New minister reiterates plan to ensure quality gas at pumps

New minister reiterates plan to ensure quality gas at pumps

Observer staff reporter

Wednesday, February 20, 2019

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NEWLY appointed Minister of Energy Fayval Williams yesterday reiterated the Government's position to explore legislation that would ensure that consumers receive quality gas at the pumps.

She was speaking at the Texaco Centenary Anniversary press launch at Jamaica Pegasus hotel in New Kingston, where she stopped short of echoing the 2016 announcement of former minister, Dr Andrew Wheatley, who declared that legislation and regulations were being developed concerning the sale of contaminated gas.

“As the minister with responsibility for energy, I want to assure you of the Government's firm commitment to the industry and our continued support in areas of policy and the maintenance of industrial harmony within the sector. We are committed to ensuring that consumers receive quality petroleum and petroleum products to meet their energy needs.

“The ministry is committed to creating the legislative framework that would ensure not only quality, but safety in accordance with international best practices for the benefit of the motoring public,” said Williams, who was last week appointed to the portfolio by Prime Minister Andrew Holness.

Williams' statement comes after reports emerged over the weekend that the country could be on the verge of another bad-gas saga.

The energy industry was a few years ago thrown into a tailspin, with hundreds of motorists claiming damage to their vehicles from contaminated fuel which they bought at service stations across the island. The affair came to a boil late 2015 into 2016, resulting in seething tempers and finger-pointing between the retailers and their suppliers, with motorists demanding compensation.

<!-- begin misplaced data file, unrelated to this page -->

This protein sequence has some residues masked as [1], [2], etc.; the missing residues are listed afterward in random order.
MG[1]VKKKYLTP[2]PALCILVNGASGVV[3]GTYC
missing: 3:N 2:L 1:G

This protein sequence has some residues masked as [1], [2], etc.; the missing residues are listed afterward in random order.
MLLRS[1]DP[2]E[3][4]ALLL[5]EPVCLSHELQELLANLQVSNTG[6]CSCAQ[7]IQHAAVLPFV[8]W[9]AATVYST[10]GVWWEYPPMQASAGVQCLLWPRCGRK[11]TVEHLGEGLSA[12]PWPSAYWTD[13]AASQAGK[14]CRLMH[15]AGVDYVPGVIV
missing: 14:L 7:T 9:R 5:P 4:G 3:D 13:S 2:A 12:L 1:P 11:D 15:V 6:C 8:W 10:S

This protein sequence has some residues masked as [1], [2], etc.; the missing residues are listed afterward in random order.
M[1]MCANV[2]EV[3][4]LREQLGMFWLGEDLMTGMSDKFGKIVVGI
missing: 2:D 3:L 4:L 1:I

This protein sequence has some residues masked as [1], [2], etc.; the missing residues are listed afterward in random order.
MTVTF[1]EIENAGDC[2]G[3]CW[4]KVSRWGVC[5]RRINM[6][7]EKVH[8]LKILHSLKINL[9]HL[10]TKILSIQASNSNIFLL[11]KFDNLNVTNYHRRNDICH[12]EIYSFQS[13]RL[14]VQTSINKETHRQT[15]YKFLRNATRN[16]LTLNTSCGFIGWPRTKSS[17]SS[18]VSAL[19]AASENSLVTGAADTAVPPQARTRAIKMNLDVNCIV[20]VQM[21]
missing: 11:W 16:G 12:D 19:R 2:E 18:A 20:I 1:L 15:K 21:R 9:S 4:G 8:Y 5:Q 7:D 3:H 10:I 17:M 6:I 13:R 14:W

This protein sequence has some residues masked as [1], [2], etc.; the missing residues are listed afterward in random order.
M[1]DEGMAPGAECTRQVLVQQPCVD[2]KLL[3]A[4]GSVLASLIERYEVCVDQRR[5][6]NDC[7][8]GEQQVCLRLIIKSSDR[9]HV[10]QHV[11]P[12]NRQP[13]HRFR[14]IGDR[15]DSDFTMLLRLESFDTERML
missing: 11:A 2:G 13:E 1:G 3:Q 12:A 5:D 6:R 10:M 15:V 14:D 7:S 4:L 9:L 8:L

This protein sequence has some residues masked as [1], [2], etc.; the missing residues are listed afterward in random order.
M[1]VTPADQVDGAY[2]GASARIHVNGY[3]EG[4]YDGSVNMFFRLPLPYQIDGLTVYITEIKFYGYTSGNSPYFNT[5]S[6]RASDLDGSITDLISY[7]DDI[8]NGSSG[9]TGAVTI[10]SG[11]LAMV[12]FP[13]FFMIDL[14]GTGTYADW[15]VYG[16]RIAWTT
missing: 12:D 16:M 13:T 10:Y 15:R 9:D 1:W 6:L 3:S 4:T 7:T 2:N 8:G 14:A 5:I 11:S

Dr Wheatley — who last year resigned amid the explosive Petrojam scandal — when he assumed office in March 2016, said the legislation and regulations were being developed as a matter of priority and urgency.

“The Government remains resolute in our commitment to ensure that measures are in place to protect consumers,” he said then in the Lower House.

He had also said that the Petroleum Inspectorate, which was established in the Bureau of Standards following the bad gas saga, would protect retailers and consumers from having a repeat of the situation.

Yesterday, Williams told the Jamaica Observer that the legislation is coming.

“We're supposed to be putting in new legislation — obviously anything that we can do to improve the quality of the product. From a legislative perspective, we're committed to doing that. I will be significantly briefed on all the issues in the industry, but today I might not be able to give in-depth knowledge of that legislation,” she said.

On Monday, Opposition People's National Party's (PNP) spokesman on energy Phillip Paulwell called on Williams to update the nation on the implementation of recommendations by the Petroleum Trade Reform Committee (PTRC) that investigated the substandard product in the market in 2015.

Paulwell, in a news release, said he was extremely surprised to hear of new reports of the possible existence of bad gas in the petroleum retail sector.

He said Cabinet had accepted the report from the PTRC on August 22, 2016, and agreed to implement a series of recommendations.

The spokesman said both former Energy Minister Dr Andrew Wheatley and Prime Minister Andrew Holness, in his capacity as minister of energy, failed to follow up and ensure that the events of 2015 were not repeated.

Paulwell is now asking the new energy minister to clarify whether the PTRC and the relevant agencies had ceased its implementation meetings since October 2016, and what steps she intends to take to ensure that all the recommendations are implemented to guarantee quality standards in Jamaica's petroleum sector.

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